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Because family life matters

Summer holiday stress

Cathy Madavan talks on keeping your cool when temperatures rise

 

Cathy MadavanSummertime! For many couples it simply can’t come soon enough. The idea of time off work together, relaxing at home or on holiday, is something to really look forward to. But that’s not the case for everyone. For some couples, the anticipation of summer holidays may be far from pleasant.

For couples like this, even the thought of a summer holiday can make them feel incredibly stressed out. There’s the weather to worry about for one thing. It’s something that’s completely out of our control, and yet it has the potential to make or break a holiday. Then there’s the cost to consider – “Can we really justify spending this much on it when we still need to get a new boiler?” – not to mention actually agreeing as a couple on how and where to spend our holiday each year! The reality is that financial pressures, conflicting opinions, and an intense period of time alone together mean that holidays don’t always bring out the best in us.

Summer holiday stressIf you find holidays a stressful time in your relationship you may find some of these tips helpful.

  • If you both have different ideas about what makes for a great holiday then compromise is vital. Whether you take it in turns to decide what to do each year, or agree to meet each other somewhere in the middle, the ability to communicate well and reach a decision you’re both happy with is a real must.
  • Be honest with each other about what you do and don’t want from a holiday. What things are important to you and what are you willing to compromise on? Think about past holidays that you enjoyed and ask each other what worked about them and why.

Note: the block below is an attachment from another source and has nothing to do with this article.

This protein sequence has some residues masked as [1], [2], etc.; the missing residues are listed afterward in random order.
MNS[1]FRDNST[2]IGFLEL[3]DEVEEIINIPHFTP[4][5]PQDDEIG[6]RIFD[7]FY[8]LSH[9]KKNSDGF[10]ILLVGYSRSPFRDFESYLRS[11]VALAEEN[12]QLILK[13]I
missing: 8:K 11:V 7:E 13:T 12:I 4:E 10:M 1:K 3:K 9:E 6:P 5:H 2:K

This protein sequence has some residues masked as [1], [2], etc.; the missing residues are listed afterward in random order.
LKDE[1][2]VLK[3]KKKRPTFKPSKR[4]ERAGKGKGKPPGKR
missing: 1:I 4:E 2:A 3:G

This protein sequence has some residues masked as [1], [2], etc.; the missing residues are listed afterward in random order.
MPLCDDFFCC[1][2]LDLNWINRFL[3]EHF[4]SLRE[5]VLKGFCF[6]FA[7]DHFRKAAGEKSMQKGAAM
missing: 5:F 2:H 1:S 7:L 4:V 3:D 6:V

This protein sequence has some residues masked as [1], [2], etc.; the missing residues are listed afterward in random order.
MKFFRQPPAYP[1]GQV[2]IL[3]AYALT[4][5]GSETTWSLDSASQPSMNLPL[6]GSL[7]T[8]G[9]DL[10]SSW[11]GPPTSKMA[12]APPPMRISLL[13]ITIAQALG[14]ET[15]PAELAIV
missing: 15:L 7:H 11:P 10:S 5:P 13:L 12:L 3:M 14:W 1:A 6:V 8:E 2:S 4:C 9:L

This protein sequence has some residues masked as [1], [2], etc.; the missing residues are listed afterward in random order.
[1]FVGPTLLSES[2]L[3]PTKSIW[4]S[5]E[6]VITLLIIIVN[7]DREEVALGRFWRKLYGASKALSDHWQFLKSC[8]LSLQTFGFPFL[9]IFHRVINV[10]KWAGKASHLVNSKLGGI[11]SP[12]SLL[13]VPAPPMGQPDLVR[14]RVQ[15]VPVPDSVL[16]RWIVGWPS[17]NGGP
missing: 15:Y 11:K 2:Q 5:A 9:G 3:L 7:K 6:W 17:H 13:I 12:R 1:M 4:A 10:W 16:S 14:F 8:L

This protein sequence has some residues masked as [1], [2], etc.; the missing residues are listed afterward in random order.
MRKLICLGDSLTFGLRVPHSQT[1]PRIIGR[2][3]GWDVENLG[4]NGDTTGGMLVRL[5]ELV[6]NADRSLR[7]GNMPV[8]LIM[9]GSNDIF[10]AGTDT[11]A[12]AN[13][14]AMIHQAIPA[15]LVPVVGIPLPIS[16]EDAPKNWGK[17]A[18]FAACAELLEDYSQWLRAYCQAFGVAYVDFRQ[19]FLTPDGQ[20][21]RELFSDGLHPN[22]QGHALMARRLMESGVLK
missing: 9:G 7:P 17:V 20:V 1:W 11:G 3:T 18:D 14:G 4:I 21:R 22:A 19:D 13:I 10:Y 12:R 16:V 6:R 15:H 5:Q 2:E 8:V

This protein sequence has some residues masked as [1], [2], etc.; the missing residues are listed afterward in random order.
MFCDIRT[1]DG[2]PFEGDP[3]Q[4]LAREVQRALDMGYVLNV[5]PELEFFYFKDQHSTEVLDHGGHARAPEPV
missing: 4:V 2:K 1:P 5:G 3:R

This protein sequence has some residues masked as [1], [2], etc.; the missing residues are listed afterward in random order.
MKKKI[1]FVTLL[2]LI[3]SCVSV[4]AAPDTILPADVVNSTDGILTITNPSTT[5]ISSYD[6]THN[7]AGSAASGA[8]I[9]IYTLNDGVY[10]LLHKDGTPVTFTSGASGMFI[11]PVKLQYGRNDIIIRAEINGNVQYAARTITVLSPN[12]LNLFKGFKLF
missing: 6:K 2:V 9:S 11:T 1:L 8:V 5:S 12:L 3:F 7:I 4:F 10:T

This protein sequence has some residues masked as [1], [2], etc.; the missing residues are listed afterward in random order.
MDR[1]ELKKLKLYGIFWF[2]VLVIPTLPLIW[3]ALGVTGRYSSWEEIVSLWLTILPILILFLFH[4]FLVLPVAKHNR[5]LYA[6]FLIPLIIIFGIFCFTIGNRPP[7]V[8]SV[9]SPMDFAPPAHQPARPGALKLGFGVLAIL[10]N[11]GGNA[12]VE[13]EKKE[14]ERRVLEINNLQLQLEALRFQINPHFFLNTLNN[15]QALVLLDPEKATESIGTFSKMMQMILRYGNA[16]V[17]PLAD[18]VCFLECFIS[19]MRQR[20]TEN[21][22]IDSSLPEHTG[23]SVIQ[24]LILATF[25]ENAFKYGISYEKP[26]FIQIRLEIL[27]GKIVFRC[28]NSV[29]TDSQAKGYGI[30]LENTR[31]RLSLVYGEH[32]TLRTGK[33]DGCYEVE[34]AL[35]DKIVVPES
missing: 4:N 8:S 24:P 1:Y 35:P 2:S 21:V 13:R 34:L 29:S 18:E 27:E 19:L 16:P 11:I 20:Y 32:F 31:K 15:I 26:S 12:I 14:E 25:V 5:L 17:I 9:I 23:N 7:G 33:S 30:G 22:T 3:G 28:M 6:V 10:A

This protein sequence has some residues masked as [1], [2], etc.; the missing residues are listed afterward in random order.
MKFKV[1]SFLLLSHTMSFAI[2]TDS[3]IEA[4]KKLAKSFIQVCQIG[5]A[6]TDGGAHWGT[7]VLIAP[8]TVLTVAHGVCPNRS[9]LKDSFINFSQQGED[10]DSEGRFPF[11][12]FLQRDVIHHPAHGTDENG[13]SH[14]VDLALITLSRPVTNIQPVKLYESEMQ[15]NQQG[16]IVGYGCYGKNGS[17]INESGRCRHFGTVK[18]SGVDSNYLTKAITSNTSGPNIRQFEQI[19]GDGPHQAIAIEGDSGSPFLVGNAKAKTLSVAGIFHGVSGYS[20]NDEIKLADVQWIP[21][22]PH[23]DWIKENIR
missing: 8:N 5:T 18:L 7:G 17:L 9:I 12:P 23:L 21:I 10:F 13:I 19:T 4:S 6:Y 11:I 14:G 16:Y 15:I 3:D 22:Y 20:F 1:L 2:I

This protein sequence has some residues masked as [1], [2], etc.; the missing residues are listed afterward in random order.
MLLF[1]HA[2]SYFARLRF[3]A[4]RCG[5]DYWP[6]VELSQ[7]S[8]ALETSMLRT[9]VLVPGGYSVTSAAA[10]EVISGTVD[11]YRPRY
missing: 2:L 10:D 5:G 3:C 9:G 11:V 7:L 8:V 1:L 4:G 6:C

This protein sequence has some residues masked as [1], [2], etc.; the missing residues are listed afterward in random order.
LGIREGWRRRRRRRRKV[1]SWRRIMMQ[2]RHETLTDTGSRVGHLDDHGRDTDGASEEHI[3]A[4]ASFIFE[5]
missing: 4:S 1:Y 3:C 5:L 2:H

• Be realistic about what you can afford. There is no point in spending hours looking on the Internet at holidays in Barbados, if your budget doesn’t match up.
  • Planning a holiday can take a lot of effort so try to share the hard work, both of you doing your best to be involved in the preparations.
  • Take time before the holiday to talk about what you are hoping to do and what you want to get out of it. Many holiday arguments are caused by unmet expectations when couples have not shared their thoughts on what they hope the holiday will achieve.
  • Remember that you can’t control the weather. Although bad weather on holiday can be a real disappointment, it’s not the be all and end all. Decide in advance not to let the weather affect your mood. After all, it’s much easier to deal with a rainy day when on holiday than a moody spouse!
  • Focus on the positives. It might not be your dream destination, but there are always things to enjoy on holiday. Try to show good will, even if you’re doing things you wouldn’t choose to do.
  • Holidays are a great time to make memories, so whether you opt for an exotic break or a stay with extended family, take the time to take photos and have fun together.
  • And if all the good intentions fail and things don’t go well? Don’t dwell on it when you get back home. Commit to working through any differences you may have had and moving forward together as a couple.